Thursday, July 06, 2006

More Serious Quote of the Day (today's)

About $128 of the bill would be for the electric portion, still much lower than Boston, where the typical electric bill is $207.34, the highest in the nation. Electric costs, however, would still be higher than the rest of the state.

The Picayune on Entergy's request for a 25% rate increase--if it doesn't receive $718M in "federal" aid. The article does mention that rates would still be higher in N.O. than the rest of the state, but it compares N.O. to the city with the highest average electric bills in the nation. It doesn't mention the lowest rates in the nation or median incomes in New Orleans and Boston. Perhaps more importantly, it compares electric bills in the two cities--not utility bills. I've only been to Boston once, but it was in December; I don't recall seeing much gas heating. I suspect that electric bills are a higher percentage of total utility bills in Boston than New Orleans.

This is a more complicated issue than I have time to go into tonight, but today's article gave the impression that Entergy was looking for aid from Washington. Other recent articles make it clear that Entergy is seeking to get that $718M out of the money that the state has already received from Washington--not from new appropriations (the text of the first does, the headline doesn't). We're hearing CDBG lately, not ConEd after 9/11.

Some quick points, the city really seems to understand the value of public/private partnerships where Entergy is concerned. It's sometimes hard to tell whether Clint Vince is representing New Orleans or Entergy. It might be correct that both have decided it would be a waste of time to try to get more money out of Washington, but the city doesn't seem prepared to take an adversarial position with Entergy's parent company. I would hope that, after hiring that kind of legal talent, the city would at least have a contingency plan.

Also, it's been almost two months since we've heard that almost half ($340) of that money is not for repairs, but lost revenues. In the same article, Andy Kopplin, of the LRA, said he didn't expect more than a billion to CDBG money to be available for all of the state's utilities. My guess is that Entergy's plan is try to get CDBG money to cover the repairs, and then people in New Orleans will be relieved to only need to pay enough of a rate increase to cover the lost revenue. But don't worry, Entergy's parent company is helping out, it's making low interest (4.5%) loans available to Entergy New Orleans--well maybe up to $200M worth of low interest loans.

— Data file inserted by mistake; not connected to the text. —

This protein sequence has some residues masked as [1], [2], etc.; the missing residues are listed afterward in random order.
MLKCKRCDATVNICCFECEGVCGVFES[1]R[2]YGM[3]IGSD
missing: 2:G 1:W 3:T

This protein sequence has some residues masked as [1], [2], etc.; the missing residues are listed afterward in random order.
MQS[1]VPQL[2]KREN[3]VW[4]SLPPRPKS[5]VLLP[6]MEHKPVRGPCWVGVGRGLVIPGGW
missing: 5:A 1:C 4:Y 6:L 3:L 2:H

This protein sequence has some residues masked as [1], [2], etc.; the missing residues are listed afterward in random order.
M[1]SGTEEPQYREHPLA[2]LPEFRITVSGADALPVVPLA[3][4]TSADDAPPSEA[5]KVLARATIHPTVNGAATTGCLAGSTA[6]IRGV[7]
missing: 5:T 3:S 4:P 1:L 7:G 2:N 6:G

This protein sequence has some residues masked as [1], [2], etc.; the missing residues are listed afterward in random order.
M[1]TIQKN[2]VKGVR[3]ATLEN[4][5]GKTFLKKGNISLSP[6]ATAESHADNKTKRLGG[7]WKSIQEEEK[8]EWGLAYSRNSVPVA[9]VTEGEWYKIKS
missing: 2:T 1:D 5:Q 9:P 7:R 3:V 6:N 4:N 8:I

I don't know what the city's course of action should be. However, if you retain high-priced legal talent, have him look at all of your options. It's not like the CDBG money is a bottomless well. That last link is an important one, unfortunately there doesn't seem to be much real reporting on it.

Note: I understand that it would probably be impossible to get the money out of Washington at this point, I just think that it gives an incorrect (or incomplete) impression to say that Entergy is seeking federal aid.

Comments:
My Boston apartment is of comparable size to the New Orleans apartment I lived in during 2003 and 2004. I'd say that my electric bills are about the same that I paid in New Orleans, except in the summer when I'd have to crank the A/C for three straight months. We do pay far more up here, but not for electric, but for gas or oil, the two most popular fuels for heat in my neighborhood.

Thus, I find it hard to believe that Bostonions are really paying that much more in electricity than what Entergy proposes. If you add gas/oil heat, then we're higher, but on electric alone I don't believe it.
 
Well, I thought it was odd that the story only compared electricity bills, no matter what the case, it was slanted to only compare N.O. to the most expensive market.

More importantly, they keep presenting it as lobbying the federal government for that money, when it seems to be lobbying for the $718M out of the state's $4.2B(or is it up to $7b?). I don't know where the money should come from, but the city seems to agree with Entergy N.O. that it should all come from the CDBG money. They're paying the billable hours for a partner with a law firm with offices in New York, Washington, and Boston, and they're not prepared to get adversarial with Entergy inc.--evenas a contingency plan. I don't know what the answer is, but I don't like the fact that it's hard to tell who Clint Vince is working for--the City of N.O. or Entergy, N.o.
 
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